By EDDIE COCKRELL
Three novellas incorporating elements of resurrection, rural life and mystical realism are woven into a magic carpet of thought-provoking fables a la O. Henry or Rod Serling in the distinctively whimsical "The Porcelain Doll".
A Tivoli, Duna Television production. (International sales: Magyar Filmunio, Budapest.) Produced by Denes Szekeres. Directed, written by Peter Gardos, from Ervin Lazar's novella collection "Star Farm" ("Csillagmajor").
With: Lajos Bertok, Sandor Csanyi, Judit Nemeth.
By EDDIE COCKRELL
Three novellas incorporating elements of resurrection, rural life and mystical realism are woven into a magic carpet of thought-provoking fables a la O. Henry or Rod Serling in the distinctively whimsical "The Porcelain Doll." Different in style and content from writer-director Peter Gardos' previous films (including 1986's "Whooping Cough"), pic won the best director and Gene Moskowitz prizes at the recently concluded Hungarian Film Week, and could ride the coattails of the similarly striking but quite different "Hukkle" to numerous fests and limited arthouse success.
In the picturesque Hungarian countryside, onscreen name-scrawls and a visual encyclopedia of camera tricks introduce numerous photogenic villagers. The first of three distinct stories involves a gawky yet athletic 14-year-old red-headed lad who bests a series of visiting soldiers in various athletic competitions, only to be shot dead by the angry commander and miraculously brought back to life by his grandmother.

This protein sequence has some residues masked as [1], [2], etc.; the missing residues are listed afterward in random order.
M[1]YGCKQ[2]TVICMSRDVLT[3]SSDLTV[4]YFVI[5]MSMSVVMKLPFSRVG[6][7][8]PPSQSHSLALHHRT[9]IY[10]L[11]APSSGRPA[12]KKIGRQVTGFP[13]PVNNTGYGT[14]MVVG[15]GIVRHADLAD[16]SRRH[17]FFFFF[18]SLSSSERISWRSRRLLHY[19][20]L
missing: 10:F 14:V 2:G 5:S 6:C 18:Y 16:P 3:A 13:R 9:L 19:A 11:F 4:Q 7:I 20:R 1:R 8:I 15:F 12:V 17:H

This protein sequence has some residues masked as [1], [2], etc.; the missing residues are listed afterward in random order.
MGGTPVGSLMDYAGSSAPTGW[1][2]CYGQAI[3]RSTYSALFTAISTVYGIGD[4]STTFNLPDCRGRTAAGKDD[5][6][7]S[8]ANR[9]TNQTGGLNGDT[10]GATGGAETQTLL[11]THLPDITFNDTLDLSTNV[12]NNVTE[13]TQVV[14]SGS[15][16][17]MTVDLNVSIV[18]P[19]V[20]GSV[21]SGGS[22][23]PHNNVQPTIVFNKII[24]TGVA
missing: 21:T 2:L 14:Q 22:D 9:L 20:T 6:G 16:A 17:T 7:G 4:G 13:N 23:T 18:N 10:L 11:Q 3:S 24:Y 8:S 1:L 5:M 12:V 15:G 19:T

Pic turns monochromatic as a visiting state functionary (Sandor Csanyi, from "Kontroll," one of the few pros on view) promises he can resurrect the dead, prompting the villagers to exhume a quartet of bodies with startling results.
Finally, an elderly couple outwits the authorities working to relocate them by literally disappearing into a field of wheat. In a charming coda, Tibor Mathe's orange-tinted video images once again provide portraiture of what the credits refer to as "people living on farms."
Pic is certain to be mentioned in the same breath as "Hukkle" for its arresting visuals and supernatural vibe, but the comparisons should stop there, as "The Porcelain Doll" is infused with a tangibly benign humanism. No Hungarian history is required to imagine that each of these parables roughly corresponds to historical instances of national unrest, though the film works on its own, independent of this knowledge.
Gardos, who cites Garcia Marquez and Borges as favorite writers, gained the trust of some two dozen villagers by living among them prior to filming, and clearly relishes capturing these distinctive, weathered faces in amateur performances of disarming honesty. Other tech credits are strong.
Camera (color/B&W, DV-to-35mm), Tibor Mathe; editor, Mari Miklos; music, Agens; production designer, Balazs Hujber; costume designer, Janos Breckl; sound (DTS Digital), Ferenc Csaszar. Reviewed at Hungarian Film Week, Budapest, Feb. 6, 2005. Running time: 75 MIN.
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